New electron transport layer material could boost the stability of perovskite LEDs

A team of scientists from the NUST MISIS Laboratory of Advanced Solar Energy has proposed a new approach that uses the two-dimensional inorganic material zirconium trisulfide as the electron transport layer of a perovskite LED. In the future, this may allow the mass production of a new type of light-emitting diodes, as well as solving the problem of LED displays degradation, for example, in smartphones and TVs.

New ETL material could push forawrd perovskite LEDs image

The screens of many modern smartphones and TVs "suffer" from pixel burnout. Due to the presence of an organic component in OLED-type matrices (and their derivatives), pixels begin to degrade when the same icons on the screen are lit for a long time. So far, manufacturers advise users to periodically change the screen interface, rearrange the icons in places and regularly update the screen saver. In fact, the problem could be solved by minimizing the use of organic components in the screen matrix. Perovskite diodes are proposed as a way to make a revolution in designing screens.

Kyushu researchers use perovskites to create micrometer-thick OLEDs

Scientists at Kyushu University in Japan have created micrometer-thick organic light-emitting diodes (OLEDs) by integrating thick layers of hybrid perovskite with thin organic layers. Such devices have the potential to enhance the viewing angles and affordability of high-performance TVs and various other displays.

A test organic light-emitting diode (OLED) incorporating thick layers of hybrid perovskite emits green light imageA test organic light-emitting diode (OLED) incorporating thick layers of hybrid perovskite emits green light. (Image credit: William J. Potscavage Jr., Kyushu University)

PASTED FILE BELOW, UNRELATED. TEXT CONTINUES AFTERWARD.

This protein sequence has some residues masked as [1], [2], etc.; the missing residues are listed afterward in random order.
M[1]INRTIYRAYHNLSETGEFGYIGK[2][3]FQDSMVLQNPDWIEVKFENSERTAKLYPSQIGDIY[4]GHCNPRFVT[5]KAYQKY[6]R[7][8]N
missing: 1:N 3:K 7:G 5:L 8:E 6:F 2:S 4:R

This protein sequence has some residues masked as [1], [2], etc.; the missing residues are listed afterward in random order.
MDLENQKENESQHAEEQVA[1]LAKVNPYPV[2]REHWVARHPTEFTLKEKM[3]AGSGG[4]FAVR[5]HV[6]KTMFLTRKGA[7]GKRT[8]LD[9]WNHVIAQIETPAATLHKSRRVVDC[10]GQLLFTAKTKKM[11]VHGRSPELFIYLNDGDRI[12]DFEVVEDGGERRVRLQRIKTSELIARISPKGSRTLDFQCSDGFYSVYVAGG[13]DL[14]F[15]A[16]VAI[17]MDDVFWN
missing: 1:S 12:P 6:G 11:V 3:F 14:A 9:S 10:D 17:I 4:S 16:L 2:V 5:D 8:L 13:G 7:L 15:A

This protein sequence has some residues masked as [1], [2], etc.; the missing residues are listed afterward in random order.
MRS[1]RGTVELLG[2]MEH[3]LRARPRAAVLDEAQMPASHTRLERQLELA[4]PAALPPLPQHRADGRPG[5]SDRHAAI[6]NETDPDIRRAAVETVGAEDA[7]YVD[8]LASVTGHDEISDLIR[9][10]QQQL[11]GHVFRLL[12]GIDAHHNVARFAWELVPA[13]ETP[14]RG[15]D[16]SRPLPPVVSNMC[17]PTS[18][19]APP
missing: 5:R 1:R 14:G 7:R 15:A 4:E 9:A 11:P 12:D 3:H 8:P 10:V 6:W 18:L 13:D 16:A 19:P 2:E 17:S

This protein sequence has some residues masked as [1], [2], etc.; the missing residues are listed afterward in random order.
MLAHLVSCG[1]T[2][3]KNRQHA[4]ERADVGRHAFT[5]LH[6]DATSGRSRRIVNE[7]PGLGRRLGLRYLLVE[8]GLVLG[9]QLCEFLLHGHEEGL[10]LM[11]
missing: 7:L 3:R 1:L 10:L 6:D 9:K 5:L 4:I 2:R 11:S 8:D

OLEDs use layers of organic molecules to efficiently change electricity into light. While these molecules are excellent emitters, they are usually poor conductors of electricity. This is why researchers strive to use extremely thin layers (around 100 nm) to allow electricity to easily reach where emission takes place in the center of the devices.

CSoT demonstrates a 6.6" 384x300 OLED display that uses perovskite quantum dots for color conversion

China-based display maker China Star (CSoT, a subsidiary of TCL) demonstrated a 6.6-inch 384x300 OLED display that uses perovskite quantum dots as a color conversion film.

CSoT is using blue OLED emitter materials, and a perovskite layer to up-convert the color to green (this is a monochrome prototype - evidently a very early prototype). CSoT brands its perovskite-OLEDs as PE-OLED and we believe this is the first time a perovskite-enhanced display has been publicly demonstrated.

Perovskite-based quantum dots - a guest post by Ossila

What are Quantum Dots?

Quantum dots (QDs) are semiconducting nanocrystals that are very small – only a few nanometres in size. In display technologies, the most common types of QDs used are composed of a metal chalcogenide core. These QDs have the chemical formula XY – where X is a metal and Y is sulfur, tellurium or selenium (e.g. CdTe, CdSe, ZnS) – which is encased with the shell of a second semiconductor (e.g. CdSe/CdS). Their tiny dimensions mean that charge carriers are confined in close proximity, which gives QDs optical and electronic properties that are substantially different from those of large semiconductor crystals.

QLEDs vs OLEDs

In particular, QDs have enhanced light absorption and emission, making them particularly suitable for display technologies. Metal chalcogenide quantum dots (MCQDs) have already made it into commercial products – most notably, in Samsung’s QLED television range. Here, a blue LED backlight excites a layer of quantum dots on an LCD panel, causing them to emit light. The color of light emitted by the quantum dots depends on their size – with small dots emitting blue light, and progressively larger dots emitting green, yellow, orange, and red light.

Ossila QD structure imageLeft: Core-shell quantum dot structure. Right: The size of the dot defines the color of light that the dot emits. (Source: Ossila.com)